With your memoir, for people who read it or hear it, what is it that you hope they get out of it?
That they would see the greatness of Martin Luther King and his passion and his love for his people and for all of us. And that the clergymen responded to him. We were sitting on the fence and he pulled us off the fence. He said, ‘Come on, we’ve gotta do this. Don’t be embarrassed.’ He didn’t say, ‘You should be ashamed of yourself.’ And the surprises that we get in our lives.
The big surprises — my new deliverer was Irving Kosowitz. God surprises us, and every now and then, someone will stand up for us like my brother Joe did. I line that up with Dean Pulias did (Dean E.V. Pulias was the one who admitted Skelly into Pepperdine in the ‘50s. Skelly admitted his grades were hideous. He had just come out of his time in the army.). He saw something in me. He saw my grades in high school and he saw me coming out as a mess sergeant, and he said, ‘You got potential.’ We need to see the potential people have, and we need to stand up for people when the opportunity comes. Always go forward, pass it on, and thank God you have breath to even be able to do it. Every day is a gift.
From then until now, has there been a point that you think is most crucial in the civil rights movement that’s happening, would you say that it was Selma or would you say it was a series of events? From what you’ve experienced?
Yeah, Selma was one event, but as I laid out all my different memorabilia here, raising money for the Presbyterian church in Kansas City for the mission of Christ, the big one was Pikeville, Kentucky, when the un-American activities committee was born by the state to investigate our students that we were trying to help through the process of the Vietnam war by having them learn about conscientious objection if it was necessary for them to do that. Standing up to the Ku Klux Klansmen that were trying to murder my black students. We had guns on campus. Pikeville was rough. And when we were accused of being communists by those that didn’t want the people to be raised to another level, to keep them down to a poverty level, we stood firm. But we didn’t last. We all had to leave. But Pikeville today, I’m in touch with them, it’s a thriving university in Eastern Kentucky. They want to hear these stories.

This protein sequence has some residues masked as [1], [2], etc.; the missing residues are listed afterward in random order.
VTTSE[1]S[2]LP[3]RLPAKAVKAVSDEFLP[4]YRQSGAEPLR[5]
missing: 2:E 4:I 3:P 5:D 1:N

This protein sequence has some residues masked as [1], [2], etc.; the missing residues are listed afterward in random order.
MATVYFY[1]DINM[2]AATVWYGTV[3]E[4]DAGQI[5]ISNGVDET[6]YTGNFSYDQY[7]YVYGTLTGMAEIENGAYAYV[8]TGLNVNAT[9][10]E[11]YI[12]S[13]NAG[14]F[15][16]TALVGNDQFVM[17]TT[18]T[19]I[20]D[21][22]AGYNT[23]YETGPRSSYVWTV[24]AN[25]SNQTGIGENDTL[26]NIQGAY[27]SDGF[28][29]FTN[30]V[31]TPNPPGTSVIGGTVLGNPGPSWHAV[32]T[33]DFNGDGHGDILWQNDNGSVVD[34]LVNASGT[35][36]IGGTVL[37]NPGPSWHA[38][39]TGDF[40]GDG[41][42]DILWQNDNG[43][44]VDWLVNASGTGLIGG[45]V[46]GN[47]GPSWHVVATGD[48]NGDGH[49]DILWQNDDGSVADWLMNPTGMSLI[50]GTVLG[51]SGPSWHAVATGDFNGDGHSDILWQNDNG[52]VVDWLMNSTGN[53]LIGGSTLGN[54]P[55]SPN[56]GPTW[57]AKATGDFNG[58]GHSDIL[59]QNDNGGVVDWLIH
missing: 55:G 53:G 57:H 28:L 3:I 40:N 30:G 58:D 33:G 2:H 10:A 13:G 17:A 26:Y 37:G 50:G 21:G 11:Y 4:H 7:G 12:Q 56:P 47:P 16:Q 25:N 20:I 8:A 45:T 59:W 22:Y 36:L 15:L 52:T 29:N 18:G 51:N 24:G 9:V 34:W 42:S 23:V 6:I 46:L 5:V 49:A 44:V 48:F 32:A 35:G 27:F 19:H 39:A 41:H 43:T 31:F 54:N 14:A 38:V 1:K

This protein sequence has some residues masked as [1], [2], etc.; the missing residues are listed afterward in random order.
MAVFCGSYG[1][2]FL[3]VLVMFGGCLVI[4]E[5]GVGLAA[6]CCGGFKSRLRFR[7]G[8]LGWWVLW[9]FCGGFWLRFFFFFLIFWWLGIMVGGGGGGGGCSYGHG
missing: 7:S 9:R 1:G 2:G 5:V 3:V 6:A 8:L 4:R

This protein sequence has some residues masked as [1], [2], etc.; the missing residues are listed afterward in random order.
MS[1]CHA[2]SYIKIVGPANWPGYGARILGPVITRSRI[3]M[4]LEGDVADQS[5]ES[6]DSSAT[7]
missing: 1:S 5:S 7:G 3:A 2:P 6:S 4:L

But, yeah, it moves on. It moves on throughout my whole life and through the life of my children. I’ve got grown kids now. A 52-year-old son and a daughter who’s 50 and a son who’s 47. My son Steve was a firefighter who had to put out the fire during the riots in Los Angeles, and now Steve Skelly, my son Steve is the Captain Steve Skelly of the Los Angeles fire department. They deal with the racial problems in the fire department and the city working with all this. There’s sensitivity. My daughter, she went and saw Selma and she said, ‘Dad, I’m so proud of you.’ They got it. Everyone surrounding me got it. And I’m just trying to keep myself in that particular spirit, so that I don’t make mistakes and begin to discriminate. It’s easy to do that, just the way you talk and your attitude.
Along with that, that it’s an endless road and we’re not there yet, what are your thoughts on the progress that’s been made? And what else do you think needs to be done?
It’s amazing. We’ve made tremendous progress. We’ve made tremendous progress in this country. If we were able to somehow raise the level of education for everyone, so that we all have an opportunity for a good education and the costs are completely prohibited, and we have work for everyone, I think will resolve a lot of the issues we’re having today.
Do you have any advice for this generation, I feel like some people feel like they don’t have power to actually change things, but you went out and participated in the march. Do you have any advice for people who think, ‘Well, if I tried it wouldn’t do much.’
The due process of law, that’s the important thing. It’s our own constitution. The students today they need to get involved. They need to start voting. Because if you don’t vote, you don’t have a voice. At least you have a voice and you put your money where your mouth is. They can get involved. They can get involved politically, on campus they can get involved in helping make decisions with the administration. It’s the privilege we have as Americans to be able to vote, and to be leaders in our own country and our own communities.
I think we all have eyes to see and ears to hear, so we need not be blinded when we see discrimination. We need to say something, speak to our parents, we need to say, ‘That’s not the right thing to do.’ I think sometimes being tied in a little bit more with our faith, that we ask God to give us the strength and the courage to stand when we need to stand to make a decision, and to stand up for what is right. God only expects one thing from us: for us to make the right decisions. We ask the guidance to make the right decisions, we have advisers, we have our parents, we have our churches, but when we see it happening, we need to have the courage to speak out.
Click here for John’s story — 50 Years Since Selma: The Dream Marches On